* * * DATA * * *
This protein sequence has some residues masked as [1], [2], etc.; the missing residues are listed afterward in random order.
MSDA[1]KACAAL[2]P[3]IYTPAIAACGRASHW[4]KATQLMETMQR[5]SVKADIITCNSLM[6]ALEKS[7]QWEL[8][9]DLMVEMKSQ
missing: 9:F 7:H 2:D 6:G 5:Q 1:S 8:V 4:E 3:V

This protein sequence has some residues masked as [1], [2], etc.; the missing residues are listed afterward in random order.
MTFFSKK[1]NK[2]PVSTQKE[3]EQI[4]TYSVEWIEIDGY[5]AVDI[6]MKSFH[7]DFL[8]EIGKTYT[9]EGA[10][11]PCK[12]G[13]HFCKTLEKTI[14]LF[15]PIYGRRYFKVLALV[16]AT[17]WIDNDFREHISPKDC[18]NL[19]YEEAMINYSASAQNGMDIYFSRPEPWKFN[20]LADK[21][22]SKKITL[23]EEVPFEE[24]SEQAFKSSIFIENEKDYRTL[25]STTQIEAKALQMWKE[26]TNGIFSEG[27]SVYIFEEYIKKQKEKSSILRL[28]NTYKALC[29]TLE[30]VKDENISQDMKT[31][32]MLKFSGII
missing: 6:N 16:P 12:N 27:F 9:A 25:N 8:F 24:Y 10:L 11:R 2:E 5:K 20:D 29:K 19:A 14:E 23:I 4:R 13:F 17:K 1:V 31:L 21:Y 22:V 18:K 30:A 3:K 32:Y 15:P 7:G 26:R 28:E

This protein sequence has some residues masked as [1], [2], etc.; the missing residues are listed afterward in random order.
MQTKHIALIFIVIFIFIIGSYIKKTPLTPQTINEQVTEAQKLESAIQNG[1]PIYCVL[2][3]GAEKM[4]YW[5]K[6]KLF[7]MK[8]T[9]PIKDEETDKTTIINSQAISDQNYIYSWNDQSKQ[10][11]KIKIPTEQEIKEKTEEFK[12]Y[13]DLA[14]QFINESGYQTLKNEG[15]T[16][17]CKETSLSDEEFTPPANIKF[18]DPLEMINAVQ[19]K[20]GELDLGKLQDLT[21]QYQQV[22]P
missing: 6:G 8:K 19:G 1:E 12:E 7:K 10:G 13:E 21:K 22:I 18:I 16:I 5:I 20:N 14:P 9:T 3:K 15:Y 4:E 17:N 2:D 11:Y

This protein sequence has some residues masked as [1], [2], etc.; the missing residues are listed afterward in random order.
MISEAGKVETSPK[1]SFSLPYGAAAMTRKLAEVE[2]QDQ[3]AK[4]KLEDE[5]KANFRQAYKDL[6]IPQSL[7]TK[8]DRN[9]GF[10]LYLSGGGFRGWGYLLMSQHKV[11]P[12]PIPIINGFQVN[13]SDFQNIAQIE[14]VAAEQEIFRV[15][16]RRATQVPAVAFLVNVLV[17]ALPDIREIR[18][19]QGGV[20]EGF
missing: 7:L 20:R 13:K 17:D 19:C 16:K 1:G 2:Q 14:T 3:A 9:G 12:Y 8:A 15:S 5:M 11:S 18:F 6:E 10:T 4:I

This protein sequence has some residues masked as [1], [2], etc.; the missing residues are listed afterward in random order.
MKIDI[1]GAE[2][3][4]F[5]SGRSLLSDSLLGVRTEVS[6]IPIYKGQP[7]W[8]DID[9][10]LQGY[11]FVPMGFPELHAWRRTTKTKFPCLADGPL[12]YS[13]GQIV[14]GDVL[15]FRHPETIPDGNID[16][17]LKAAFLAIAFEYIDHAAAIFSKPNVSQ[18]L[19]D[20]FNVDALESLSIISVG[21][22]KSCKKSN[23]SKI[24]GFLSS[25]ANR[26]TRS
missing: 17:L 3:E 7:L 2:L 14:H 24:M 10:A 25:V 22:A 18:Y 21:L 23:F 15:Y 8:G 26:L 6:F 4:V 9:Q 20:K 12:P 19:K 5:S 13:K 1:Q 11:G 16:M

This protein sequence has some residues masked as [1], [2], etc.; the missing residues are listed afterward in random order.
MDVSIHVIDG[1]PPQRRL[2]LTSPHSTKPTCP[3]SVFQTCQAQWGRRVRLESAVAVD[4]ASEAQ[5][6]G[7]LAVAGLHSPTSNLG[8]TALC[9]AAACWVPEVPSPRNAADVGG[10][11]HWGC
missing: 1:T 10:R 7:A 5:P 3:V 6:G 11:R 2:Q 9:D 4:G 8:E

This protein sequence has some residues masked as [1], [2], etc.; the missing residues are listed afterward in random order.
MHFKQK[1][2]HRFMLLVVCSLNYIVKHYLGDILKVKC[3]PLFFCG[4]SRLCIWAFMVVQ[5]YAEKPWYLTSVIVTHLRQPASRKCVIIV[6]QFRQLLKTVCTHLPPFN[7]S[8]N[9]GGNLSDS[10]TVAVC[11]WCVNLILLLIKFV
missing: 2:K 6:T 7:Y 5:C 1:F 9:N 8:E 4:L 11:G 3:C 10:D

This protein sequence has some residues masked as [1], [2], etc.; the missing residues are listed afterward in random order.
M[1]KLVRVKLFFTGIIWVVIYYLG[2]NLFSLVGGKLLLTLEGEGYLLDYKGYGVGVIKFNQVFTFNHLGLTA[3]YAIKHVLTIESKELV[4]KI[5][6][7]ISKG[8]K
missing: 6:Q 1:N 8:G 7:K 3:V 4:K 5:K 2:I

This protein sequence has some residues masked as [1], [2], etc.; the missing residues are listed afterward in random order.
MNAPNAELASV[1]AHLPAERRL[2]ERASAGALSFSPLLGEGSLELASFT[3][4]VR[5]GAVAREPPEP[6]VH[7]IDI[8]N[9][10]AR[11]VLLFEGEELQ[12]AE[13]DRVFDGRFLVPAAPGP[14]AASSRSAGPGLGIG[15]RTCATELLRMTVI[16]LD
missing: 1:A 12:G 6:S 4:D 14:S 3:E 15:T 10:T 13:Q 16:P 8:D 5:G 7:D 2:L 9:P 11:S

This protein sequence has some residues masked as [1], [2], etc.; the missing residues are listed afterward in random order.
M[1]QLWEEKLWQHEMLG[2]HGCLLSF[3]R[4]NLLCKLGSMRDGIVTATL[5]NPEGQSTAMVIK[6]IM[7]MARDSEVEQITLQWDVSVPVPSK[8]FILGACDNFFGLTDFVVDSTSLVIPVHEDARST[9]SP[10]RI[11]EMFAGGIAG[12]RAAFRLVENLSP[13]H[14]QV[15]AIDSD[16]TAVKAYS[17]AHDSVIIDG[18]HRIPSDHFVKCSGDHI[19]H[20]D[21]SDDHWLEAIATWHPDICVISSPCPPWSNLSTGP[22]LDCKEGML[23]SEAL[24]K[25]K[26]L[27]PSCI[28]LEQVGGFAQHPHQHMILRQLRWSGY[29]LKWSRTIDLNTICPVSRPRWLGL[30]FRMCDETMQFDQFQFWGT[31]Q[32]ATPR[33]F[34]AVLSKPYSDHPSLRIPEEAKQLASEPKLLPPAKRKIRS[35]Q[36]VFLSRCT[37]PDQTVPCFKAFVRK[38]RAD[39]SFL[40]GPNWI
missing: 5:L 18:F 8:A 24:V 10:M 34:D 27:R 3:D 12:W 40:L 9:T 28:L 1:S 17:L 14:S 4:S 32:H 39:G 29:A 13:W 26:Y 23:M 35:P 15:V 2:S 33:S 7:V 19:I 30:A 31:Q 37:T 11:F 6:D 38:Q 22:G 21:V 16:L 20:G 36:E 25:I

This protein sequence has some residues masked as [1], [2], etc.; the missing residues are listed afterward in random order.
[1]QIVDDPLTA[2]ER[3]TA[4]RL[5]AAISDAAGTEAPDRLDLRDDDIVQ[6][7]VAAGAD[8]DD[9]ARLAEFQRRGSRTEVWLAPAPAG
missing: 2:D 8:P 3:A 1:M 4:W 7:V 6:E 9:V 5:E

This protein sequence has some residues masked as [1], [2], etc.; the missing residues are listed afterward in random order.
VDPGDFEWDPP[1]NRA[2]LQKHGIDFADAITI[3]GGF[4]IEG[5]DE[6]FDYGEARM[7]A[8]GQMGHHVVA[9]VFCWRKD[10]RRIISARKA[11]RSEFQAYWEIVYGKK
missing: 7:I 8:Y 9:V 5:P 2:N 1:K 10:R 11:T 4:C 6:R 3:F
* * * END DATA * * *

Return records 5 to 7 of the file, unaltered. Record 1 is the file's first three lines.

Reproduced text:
This protein sequence has some residues masked as [1], [2], etc.; the missing residues are listed afterward in random order.
MKIDI[1]GAE[2][3][4]F[5]SGRSLLSDSLLGVRTEVS[6]IPIYKGQP[7]W[8]DID[9][10]LQGY[11]FVPMGFPELHAWRRTTKTKFPCLADGPL[12]YS[13]GQIV[14]GDVL[15]FRHPETIPDGNID[16][17]LKAAFLAIAFEYIDHAAAIFSKPNVSQ[18]L[19]D[20]FNVDALESLSIISVG[21][22]KSCKKSN[23]SKI[24]GFLSS[25]ANR[26]TRS
missing: 17:L 3:E 7:L 2:L 14:H 24:M 10:A 25:V 22:A 18:Y 21:L 23:F 15:Y 8:G 26:L 6:F 4:V 9:Q 20:K 12:P 19:K 5:S 13:K 1:Q 11:G 16:M

This protein sequence has some residues masked as [1], [2], etc.; the missing residues are listed afterward in random order.
MDVSIHVIDG[1]PPQRRL[2]LTSPHSTKPTCP[3]SVFQTCQAQWGRRVRLESAVAVD[4]ASEAQ[5][6]G[7]LAVAGLHSPTSNLG[8]TALC[9]AAACWVPEVPSPRNAADVGG[10][11]HWGC
missing: 1:T 10:R 7:A 5:P 3:V 6:G 11:R 2:Q 9:D 4:G 8:E

This protein sequence has some residues masked as [1], [2], etc.; the missing residues are listed afterward in random order.
MHFKQK[1][2]HRFMLLVVCSLNYIVKHYLGDILKVKC[3]PLFFCG[4]SRLCIWAFMVVQ[5]YAEKPWYLTSVIVTHLRQPASRKCVIIV[6]QFRQLLKTVCTHLPPFN[7]S[8]N[9]GGNLSDS[10]TVAVC[11]WCVNLILLLIKFV
missing: 2:K 6:T 7:Y 5:C 1:F 9:N 8:E 4:L 11:G 3:C 10:D